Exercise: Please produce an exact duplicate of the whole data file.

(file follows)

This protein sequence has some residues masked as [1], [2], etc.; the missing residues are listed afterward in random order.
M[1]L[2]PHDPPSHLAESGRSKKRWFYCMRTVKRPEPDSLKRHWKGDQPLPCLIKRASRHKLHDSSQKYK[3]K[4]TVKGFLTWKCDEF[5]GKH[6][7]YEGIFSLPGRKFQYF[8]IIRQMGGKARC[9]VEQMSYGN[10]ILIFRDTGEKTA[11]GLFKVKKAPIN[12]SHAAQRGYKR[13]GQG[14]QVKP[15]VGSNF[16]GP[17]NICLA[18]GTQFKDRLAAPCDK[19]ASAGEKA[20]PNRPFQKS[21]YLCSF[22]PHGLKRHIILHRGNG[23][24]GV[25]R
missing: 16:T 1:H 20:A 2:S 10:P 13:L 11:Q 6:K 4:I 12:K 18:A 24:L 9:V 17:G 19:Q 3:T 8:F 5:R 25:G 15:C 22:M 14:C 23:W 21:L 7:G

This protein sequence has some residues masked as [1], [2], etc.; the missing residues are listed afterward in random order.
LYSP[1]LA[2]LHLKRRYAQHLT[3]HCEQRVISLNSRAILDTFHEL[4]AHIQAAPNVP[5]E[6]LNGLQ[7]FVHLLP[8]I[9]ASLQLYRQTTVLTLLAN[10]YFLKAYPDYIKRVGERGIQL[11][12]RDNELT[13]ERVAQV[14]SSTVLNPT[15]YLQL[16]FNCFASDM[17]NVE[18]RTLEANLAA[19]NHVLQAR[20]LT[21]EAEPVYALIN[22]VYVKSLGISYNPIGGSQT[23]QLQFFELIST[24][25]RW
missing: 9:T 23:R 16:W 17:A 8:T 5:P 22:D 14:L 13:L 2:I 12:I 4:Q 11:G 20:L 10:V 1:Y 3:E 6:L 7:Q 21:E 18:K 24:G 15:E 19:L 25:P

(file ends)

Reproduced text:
This protein sequence has some residues masked as [1], [2], etc.; the missing residues are listed afterward in random order.
M[1]L[2]PHDPPSHLAESGRSKKRWFYCMRTVKRPEPDSLKRHWKGDQPLPCLIKRASRHKLHDSSQKYK[3]K[4]TVKGFLTWKCDEF[5]GKH[6][7]YEGIFSLPGRKFQYF[8]IIRQMGGKARC[9]VEQMSYGN[10]ILIFRDTGEKTA[11]GLFKVKKAPIN[12]SHAAQRGYKR[13]GQG[14]QVKP[15]VGSNF[16]GP[17]NICLA[18]GTQFKDRLAAPCDK[19]ASAGEKA[20]PNRPFQKS[21]YLCSF[22]PHGLKRHIILHRGNG[23][24]GV[25]R
missing: 16:T 1:H 20:A 2:S 10:P 13:L 11:Q 6:K 4:I 12:K 18:A 24:L 9:V 17:G 19:Q 3:T 8:F 5:R 25:G 15:C 22:M 14:C 23:W 21:L 7:G

This protein sequence has some residues masked as [1], [2], etc.; the missing residues are listed afterward in random order.
LYSP[1]LA[2]LHLKRRYAQHLT[3]HCEQRVISLNSRAILDTFHEL[4]AHIQAAPNVP[5]E[6]LNGLQ[7]FVHLLP[8]I[9]ASLQLYRQTTVLTLLAN[10]YFLKAYPDYIKRVGERGIQL[11][12]RDNELT[13]ERVAQV[14]SSTVLNPT[15]YLQL[16]FNCFASDM[17]NVE[18]RTLEANLAA[19]NHVLQAR[20]LT[21]EAEPVYALIN[22]VYVKSLGISYNPIGGSQT[23]QLQFFELIST[24][25]RW
missing: 9:T 23:R 16:W 17:A 8:T 5:P 22:D 14:L 13:L 2:I 12:I 4:Q 11:G 20:L 10:V 1:Y 3:E 6:L 7:Q 21:E 18:K 24:G 15:E 19:L 25:P